Each year 17,000 domestic workers accompany wealthy families to the UK – helped by a special visa regime that campaigners call a “recipe for slavery”.
Andrew Harrop plots a path from here to there.
After Karen died, her family told me she wasn’t really homeless, and she “liked a lot of boys”.
Mary saw her colleagues at the charity shop every day, but she didn't tell them she was sleeping on the 31 bus.
Londoners are more likely than the national average to be mentally ill, sleeping rough, out of work, living in poverty despite being in work, living in poor housing or facing lower life expectancy.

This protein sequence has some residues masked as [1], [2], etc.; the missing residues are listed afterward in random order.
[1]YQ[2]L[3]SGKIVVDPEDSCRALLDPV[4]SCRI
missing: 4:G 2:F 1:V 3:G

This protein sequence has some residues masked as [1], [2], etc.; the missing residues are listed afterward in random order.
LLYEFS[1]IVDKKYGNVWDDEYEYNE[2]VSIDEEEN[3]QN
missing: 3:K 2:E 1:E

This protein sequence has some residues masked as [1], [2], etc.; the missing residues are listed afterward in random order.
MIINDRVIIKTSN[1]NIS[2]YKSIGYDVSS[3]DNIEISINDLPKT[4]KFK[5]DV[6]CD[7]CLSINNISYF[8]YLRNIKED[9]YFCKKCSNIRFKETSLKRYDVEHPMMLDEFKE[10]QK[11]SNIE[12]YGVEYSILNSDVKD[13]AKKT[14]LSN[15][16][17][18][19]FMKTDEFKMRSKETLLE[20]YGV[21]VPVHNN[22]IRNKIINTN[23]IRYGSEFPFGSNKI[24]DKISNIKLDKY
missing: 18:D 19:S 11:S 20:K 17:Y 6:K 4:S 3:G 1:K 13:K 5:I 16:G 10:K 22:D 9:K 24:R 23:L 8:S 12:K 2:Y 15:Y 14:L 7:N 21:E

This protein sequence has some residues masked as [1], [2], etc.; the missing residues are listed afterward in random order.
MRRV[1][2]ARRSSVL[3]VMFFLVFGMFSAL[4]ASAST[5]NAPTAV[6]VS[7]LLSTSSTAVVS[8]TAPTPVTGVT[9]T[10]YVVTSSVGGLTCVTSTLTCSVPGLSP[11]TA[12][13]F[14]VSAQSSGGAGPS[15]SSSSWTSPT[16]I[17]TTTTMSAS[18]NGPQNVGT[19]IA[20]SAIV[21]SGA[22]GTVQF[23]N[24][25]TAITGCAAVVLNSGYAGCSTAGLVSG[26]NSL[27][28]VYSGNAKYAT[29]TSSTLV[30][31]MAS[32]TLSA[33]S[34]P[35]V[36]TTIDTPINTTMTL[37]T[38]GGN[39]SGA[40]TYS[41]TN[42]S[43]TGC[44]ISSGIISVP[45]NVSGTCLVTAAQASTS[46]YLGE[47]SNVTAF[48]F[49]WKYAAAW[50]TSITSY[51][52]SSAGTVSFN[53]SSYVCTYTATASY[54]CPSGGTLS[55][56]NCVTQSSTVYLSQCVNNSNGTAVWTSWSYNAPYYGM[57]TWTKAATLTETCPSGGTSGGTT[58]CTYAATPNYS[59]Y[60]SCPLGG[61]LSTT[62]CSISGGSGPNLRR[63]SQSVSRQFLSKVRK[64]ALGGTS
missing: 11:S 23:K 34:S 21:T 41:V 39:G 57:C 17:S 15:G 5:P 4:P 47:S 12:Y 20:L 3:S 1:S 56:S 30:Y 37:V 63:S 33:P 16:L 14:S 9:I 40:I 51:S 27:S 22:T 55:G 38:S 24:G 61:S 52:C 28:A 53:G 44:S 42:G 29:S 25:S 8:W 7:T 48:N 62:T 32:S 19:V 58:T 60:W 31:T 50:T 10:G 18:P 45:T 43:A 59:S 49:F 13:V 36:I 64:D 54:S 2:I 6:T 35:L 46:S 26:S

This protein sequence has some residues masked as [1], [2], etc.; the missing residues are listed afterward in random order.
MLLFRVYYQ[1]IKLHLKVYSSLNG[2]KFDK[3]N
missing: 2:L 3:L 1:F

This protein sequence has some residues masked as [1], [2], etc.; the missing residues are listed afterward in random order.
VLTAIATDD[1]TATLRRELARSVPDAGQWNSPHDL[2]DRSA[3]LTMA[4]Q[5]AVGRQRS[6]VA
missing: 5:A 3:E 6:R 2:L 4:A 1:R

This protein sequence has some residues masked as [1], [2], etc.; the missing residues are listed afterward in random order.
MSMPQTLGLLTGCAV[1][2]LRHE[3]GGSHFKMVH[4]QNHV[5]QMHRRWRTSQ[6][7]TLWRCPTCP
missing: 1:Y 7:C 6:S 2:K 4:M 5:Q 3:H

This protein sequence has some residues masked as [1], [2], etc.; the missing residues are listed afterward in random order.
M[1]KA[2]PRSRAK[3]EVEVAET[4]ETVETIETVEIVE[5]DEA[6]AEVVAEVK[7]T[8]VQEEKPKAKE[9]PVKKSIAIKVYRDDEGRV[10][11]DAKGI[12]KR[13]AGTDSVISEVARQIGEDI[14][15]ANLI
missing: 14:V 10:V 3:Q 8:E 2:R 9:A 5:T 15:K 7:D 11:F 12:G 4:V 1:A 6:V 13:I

It may seem blasphemous to neoliberals, but a universal basic wage may be the only choice we have.
As the Trussell Trust reveals that food bank usage is at record levels, one user writes about her experiences.
The scheme, which is now very different from the one originally envisaged, will create a patchwork of provision.
Making childcare affordable is therefore essential in for supporting more single parents back into work and ensuring that it pays to work.
Iain Duncan Smith's list of mistakes is long. But you have to understand it all to get what went wrong, says Alison McGovern.
Iain Duncan Smith’s misuse of the word “reform” characterises this government’s linguistic banditry.
Across the political spectrum, the New Statesman introduces you to the personalities who shape our world. Where else would you find Jeremy Corbyn, Tony Blair and Theresa May in the same place?